Anne Nompar de Caumont

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caricature from 1791

Anne Jacobée Nompar de Caumont de La Force, Countess of Balbi (19 August 1753 – 3 April 1842), was a mistress of the Count of Provence, who later became Louis XVIII.



Anne was born in the Chateau La Force, the daughter of the Marquis de Caumont de la Force, an official at the court of King Louis XV and First Gentleman of the Bedchamber for the Count of Provence, and Adelaide-Luce-Madeleine Galard Brassac, governess of the children of the Count of Artois. She was married to the Count of Balbi, with whom she had four daughters.

Mistress of the Count of Provence[edit]

Anne was described as a witty and humorous beauty, but also attracted enemies with her relentlessness. She became the lady-in-waiting of the Countess of Provence, allegedly because she wanted to become the Count's lover. It is alleged that the Count made Anne his mistress because of his anger over his wife's love for Marguerite de Gourbillon. Anne's husband, who protested against their relationship, was declared insane and imprisoned in a mental asylum by the Count. He created a garden at Versailles in 1785, named Balbi after her.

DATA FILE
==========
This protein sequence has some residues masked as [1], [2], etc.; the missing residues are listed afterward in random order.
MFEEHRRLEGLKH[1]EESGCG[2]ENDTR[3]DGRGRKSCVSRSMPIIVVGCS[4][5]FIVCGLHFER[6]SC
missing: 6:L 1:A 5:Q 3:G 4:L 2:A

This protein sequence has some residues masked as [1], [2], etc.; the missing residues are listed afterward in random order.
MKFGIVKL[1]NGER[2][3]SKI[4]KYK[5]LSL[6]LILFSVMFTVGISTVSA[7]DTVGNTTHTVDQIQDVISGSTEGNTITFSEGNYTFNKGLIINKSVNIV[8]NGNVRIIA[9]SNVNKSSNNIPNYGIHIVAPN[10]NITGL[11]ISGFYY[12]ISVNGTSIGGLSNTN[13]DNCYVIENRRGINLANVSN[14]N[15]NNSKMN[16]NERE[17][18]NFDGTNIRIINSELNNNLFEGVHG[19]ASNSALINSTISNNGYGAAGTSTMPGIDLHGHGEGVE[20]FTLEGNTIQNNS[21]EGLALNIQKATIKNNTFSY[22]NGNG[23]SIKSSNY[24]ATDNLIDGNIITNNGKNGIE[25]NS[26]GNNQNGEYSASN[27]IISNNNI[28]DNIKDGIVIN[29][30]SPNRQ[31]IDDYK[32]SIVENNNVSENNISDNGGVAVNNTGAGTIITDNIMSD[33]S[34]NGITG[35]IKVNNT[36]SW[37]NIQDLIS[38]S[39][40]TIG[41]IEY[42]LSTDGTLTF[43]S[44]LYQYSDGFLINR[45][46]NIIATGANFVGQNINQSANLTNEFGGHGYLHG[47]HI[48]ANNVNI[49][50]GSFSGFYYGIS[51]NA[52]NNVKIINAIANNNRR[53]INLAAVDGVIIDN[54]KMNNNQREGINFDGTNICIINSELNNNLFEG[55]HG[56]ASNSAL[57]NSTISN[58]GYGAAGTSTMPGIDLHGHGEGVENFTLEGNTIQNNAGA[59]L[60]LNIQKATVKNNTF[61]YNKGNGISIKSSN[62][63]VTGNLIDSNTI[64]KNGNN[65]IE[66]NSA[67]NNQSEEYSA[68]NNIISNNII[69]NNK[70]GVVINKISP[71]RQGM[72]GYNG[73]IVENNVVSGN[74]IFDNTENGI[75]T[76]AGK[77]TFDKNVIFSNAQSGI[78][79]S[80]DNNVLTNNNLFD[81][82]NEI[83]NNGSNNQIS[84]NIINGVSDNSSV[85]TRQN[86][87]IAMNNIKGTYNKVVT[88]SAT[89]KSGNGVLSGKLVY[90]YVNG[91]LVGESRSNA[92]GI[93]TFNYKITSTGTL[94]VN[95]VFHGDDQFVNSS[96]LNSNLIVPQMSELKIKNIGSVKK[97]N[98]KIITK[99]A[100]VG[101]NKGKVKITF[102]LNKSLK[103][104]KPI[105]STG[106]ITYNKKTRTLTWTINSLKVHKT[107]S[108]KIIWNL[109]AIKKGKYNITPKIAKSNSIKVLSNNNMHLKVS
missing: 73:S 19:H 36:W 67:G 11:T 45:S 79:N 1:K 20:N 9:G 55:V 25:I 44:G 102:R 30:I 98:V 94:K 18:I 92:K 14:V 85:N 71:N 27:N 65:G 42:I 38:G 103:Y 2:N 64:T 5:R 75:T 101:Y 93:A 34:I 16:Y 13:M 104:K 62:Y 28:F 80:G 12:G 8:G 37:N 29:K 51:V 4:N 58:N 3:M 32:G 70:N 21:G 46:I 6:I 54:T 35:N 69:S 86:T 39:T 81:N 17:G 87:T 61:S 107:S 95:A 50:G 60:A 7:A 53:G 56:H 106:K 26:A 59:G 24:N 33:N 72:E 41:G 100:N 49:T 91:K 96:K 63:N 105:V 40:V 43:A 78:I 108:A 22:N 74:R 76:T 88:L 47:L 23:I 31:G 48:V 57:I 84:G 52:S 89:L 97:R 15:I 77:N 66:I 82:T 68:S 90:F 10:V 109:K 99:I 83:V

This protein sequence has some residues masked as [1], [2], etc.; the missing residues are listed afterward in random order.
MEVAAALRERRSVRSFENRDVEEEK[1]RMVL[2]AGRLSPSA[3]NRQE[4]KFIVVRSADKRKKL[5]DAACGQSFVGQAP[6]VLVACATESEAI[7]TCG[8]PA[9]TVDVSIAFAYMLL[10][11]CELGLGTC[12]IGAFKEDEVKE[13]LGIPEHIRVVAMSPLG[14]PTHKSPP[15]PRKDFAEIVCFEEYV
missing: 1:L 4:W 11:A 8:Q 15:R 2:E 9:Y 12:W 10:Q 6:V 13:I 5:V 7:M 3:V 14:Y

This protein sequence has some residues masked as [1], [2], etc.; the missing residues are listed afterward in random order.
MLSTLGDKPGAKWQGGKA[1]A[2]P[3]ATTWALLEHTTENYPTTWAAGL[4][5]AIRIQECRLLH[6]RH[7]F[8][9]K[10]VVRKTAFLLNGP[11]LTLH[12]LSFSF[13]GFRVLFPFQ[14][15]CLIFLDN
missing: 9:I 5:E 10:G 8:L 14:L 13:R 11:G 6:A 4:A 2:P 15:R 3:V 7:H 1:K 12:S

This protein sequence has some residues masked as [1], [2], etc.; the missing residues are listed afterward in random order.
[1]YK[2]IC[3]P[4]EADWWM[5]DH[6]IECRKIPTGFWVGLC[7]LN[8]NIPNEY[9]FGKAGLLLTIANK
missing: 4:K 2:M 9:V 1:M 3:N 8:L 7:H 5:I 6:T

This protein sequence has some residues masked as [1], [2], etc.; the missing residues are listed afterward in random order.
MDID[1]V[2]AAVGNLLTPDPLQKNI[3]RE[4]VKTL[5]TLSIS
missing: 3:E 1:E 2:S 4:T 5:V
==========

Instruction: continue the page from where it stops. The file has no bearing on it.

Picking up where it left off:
Separation and final years[edit]

The Countess of Balbi left France together with the count and his consort in 1791. She is said to have participated in planning their escape. When the count and the countess split their travel routes in Mons, she was forced to follow the latter to Savoy, since she was her courtier. During the separation, she gave birth to twins: because of the time chronology, they could not have been the children of the Count of Provence, which made him end the relationship. She lived in England until 1802, when her name was removed from the list of émigrées. She returned to France, where she laid claims on the fortune of her spouse, and lived with her brother in the countryside until her death.

She died in Paris in 1842 three years before her husband.